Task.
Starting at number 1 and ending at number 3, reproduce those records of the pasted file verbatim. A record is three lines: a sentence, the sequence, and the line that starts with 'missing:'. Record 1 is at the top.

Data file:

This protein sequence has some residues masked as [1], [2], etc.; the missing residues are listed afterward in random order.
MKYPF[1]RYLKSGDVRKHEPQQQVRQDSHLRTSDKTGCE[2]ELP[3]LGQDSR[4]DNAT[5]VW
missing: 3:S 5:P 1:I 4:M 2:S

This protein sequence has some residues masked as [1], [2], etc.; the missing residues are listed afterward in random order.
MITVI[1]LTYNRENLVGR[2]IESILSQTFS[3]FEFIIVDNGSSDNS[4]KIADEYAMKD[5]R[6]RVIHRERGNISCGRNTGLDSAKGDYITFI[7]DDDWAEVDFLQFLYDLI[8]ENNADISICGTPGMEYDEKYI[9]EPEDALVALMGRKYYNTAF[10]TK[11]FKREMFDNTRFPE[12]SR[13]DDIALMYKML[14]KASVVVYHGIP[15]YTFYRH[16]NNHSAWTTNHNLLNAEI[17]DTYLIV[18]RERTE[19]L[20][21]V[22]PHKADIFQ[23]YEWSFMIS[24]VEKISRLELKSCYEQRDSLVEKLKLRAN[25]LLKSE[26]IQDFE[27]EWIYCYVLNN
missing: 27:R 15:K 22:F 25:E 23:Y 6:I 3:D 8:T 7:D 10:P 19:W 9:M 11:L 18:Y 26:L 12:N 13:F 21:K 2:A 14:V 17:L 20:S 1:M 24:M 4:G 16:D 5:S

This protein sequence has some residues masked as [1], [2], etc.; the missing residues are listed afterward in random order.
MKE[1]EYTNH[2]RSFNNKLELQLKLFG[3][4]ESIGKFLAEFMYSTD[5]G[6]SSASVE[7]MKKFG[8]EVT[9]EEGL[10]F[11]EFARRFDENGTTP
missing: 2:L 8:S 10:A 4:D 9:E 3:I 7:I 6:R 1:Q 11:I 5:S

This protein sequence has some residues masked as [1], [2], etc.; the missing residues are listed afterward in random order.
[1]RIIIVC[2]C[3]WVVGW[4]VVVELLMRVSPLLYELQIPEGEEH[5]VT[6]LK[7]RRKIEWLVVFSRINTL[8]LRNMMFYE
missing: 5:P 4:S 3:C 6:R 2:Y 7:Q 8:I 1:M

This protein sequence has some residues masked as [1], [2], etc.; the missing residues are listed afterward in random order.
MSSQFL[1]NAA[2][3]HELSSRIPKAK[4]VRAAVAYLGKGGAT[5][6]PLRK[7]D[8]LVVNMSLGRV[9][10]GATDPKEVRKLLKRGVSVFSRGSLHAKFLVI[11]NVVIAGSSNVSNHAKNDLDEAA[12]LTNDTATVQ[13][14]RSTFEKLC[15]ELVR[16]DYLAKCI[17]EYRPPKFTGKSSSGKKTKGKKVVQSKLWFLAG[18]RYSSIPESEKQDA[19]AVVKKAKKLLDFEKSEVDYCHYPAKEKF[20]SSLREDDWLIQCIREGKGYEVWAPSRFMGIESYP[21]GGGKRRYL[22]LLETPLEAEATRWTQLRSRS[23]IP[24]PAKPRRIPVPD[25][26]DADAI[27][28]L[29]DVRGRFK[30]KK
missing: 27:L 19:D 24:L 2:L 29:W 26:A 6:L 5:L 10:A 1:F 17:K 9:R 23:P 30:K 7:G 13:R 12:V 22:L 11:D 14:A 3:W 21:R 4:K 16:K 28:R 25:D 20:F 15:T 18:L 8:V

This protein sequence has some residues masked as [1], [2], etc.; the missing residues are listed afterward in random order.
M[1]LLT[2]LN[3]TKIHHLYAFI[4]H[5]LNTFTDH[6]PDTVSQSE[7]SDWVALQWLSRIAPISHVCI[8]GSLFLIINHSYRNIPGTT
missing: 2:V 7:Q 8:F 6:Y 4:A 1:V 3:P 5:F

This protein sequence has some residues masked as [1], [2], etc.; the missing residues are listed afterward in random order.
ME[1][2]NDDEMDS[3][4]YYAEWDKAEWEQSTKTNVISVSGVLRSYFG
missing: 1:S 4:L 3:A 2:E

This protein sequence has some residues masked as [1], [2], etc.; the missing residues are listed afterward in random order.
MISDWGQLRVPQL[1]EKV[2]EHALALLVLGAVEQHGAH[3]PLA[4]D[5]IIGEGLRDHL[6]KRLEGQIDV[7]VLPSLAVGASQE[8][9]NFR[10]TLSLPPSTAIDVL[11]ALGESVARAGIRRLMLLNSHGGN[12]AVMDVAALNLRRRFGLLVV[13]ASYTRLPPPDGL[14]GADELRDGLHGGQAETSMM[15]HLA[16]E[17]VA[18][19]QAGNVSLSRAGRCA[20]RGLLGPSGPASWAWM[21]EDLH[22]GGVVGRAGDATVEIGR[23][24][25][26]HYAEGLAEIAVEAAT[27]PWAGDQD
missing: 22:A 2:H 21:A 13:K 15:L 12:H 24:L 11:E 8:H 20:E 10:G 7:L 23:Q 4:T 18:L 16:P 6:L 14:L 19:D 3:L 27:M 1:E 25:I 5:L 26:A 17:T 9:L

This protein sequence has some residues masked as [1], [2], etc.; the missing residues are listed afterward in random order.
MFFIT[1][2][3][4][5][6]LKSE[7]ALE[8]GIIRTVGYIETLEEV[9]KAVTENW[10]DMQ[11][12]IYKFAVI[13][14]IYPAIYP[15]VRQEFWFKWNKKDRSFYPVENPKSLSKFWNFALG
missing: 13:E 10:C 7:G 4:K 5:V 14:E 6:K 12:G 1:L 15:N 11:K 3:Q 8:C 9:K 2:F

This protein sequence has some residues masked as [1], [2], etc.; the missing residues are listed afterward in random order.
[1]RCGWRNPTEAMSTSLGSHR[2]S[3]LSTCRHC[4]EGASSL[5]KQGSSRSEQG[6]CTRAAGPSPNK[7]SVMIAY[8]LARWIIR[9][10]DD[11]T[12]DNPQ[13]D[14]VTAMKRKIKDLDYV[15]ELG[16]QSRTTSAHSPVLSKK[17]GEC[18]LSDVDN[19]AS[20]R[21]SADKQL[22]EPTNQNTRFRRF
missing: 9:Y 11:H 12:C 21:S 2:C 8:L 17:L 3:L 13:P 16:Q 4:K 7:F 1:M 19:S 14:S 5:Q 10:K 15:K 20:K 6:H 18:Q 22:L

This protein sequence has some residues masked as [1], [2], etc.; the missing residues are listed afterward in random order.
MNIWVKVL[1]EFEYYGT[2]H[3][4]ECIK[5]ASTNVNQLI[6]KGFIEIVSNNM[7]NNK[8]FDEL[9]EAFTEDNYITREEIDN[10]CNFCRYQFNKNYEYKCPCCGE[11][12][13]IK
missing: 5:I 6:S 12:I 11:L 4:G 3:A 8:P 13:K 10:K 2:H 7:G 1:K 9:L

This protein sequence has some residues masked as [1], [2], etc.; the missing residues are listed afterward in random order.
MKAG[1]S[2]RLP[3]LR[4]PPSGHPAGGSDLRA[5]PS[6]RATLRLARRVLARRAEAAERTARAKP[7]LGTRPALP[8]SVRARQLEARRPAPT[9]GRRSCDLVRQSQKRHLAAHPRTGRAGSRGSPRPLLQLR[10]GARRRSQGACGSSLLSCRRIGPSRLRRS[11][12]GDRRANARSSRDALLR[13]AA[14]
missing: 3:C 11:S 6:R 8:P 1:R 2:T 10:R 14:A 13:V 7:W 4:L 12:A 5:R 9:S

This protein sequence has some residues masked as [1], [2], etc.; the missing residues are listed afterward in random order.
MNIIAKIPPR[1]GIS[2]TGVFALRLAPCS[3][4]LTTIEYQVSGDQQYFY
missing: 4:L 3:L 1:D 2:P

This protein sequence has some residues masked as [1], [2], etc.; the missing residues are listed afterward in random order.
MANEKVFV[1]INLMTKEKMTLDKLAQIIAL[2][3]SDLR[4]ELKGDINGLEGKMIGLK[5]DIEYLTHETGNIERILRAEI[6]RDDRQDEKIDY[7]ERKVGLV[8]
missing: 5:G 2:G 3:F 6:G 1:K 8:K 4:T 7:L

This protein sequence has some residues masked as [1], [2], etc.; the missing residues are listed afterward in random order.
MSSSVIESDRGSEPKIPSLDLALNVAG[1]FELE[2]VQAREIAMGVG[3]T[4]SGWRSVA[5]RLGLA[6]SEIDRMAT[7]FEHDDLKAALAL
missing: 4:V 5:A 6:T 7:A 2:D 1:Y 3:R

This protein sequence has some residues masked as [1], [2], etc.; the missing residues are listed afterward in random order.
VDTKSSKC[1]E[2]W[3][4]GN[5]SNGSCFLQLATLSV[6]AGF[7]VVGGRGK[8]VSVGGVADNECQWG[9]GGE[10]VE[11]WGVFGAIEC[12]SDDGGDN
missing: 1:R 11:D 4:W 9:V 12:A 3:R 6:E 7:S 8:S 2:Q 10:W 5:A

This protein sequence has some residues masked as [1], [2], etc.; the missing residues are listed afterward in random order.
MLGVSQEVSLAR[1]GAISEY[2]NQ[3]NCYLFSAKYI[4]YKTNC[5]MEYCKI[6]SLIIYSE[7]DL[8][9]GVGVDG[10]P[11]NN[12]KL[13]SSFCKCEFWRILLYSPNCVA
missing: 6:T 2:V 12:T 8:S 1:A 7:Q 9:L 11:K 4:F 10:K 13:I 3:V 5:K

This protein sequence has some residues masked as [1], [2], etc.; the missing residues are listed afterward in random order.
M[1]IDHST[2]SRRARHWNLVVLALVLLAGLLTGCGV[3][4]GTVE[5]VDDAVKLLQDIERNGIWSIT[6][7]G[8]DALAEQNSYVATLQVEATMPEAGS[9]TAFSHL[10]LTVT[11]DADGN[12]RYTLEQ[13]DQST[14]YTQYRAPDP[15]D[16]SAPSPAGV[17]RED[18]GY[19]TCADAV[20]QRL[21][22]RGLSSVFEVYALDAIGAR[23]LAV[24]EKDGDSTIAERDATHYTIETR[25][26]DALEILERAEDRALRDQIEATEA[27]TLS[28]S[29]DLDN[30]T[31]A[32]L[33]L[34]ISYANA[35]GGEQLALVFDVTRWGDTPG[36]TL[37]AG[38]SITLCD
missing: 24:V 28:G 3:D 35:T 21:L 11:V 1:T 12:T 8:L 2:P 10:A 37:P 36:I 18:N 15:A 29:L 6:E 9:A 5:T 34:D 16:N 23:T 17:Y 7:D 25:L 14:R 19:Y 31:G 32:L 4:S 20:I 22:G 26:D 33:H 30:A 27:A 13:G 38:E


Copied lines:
This protein sequence has some residues masked as [1], [2], etc.; the missing residues are listed afterward in random order.
MKYPF[1]RYLKSGDVRKHEPQQQVRQDSHLRTSDKTGCE[2]ELP[3]LGQDSR[4]DNAT[5]VW
missing: 3:S 5:P 1:I 4:M 2:S

This protein sequence has some residues masked as [1], [2], etc.; the missing residues are listed afterward in random order.
MITVI[1]LTYNRENLVGR[2]IESILSQTFS[3]FEFIIVDNGSSDNS[4]KIADEYAMKD[5]R[6]RVIHRERGNISCGRNTGLDSAKGDYITFI[7]DDDWAEVDFLQFLYDLI[8]ENNADISICGTPGMEYDEKYI[9]EPEDALVALMGRKYYNTAF[10]TK[11]FKREMFDNTRFPE[12]SR[13]DDIALMYKML[14]KASVVVYHGIP[15]YTFYRH[16]NNHSAWTTNHNLLNAEI[17]DTYLIV[18]RERTE[19]L[20][21]V[22]PHKADIFQ[23]YEWSFMIS[24]VEKISRLELKSCYEQRDSLVEKLKLRAN[25]LLKSE[26]IQDFE[27]EWIYCYVLNN
missing: 27:R 15:K 22:F 25:E 23:Y 6:I 3:D 8:T 7:D 10:P 19:W 9:M 11:L 18:Y 26:L 12:N 13:F 21:K 2:A 14:V 17:L 20:S 1:M 24:M 4:G 16:D 5:S

This protein sequence has some residues masked as [1], [2], etc.; the missing residues are listed afterward in random order.
MKE[1]EYTNH[2]RSFNNKLELQLKLFG[3][4]ESIGKFLAEFMYSTD[5]G[6]SSASVE[7]MKKFG[8]EVT[9]EEGL[10]F[11]EFARRFDENGTTP
missing: 2:L 8:S 10:A 4:D 9:E 3:I 7:I 6:R 1:Q 11:I 5:S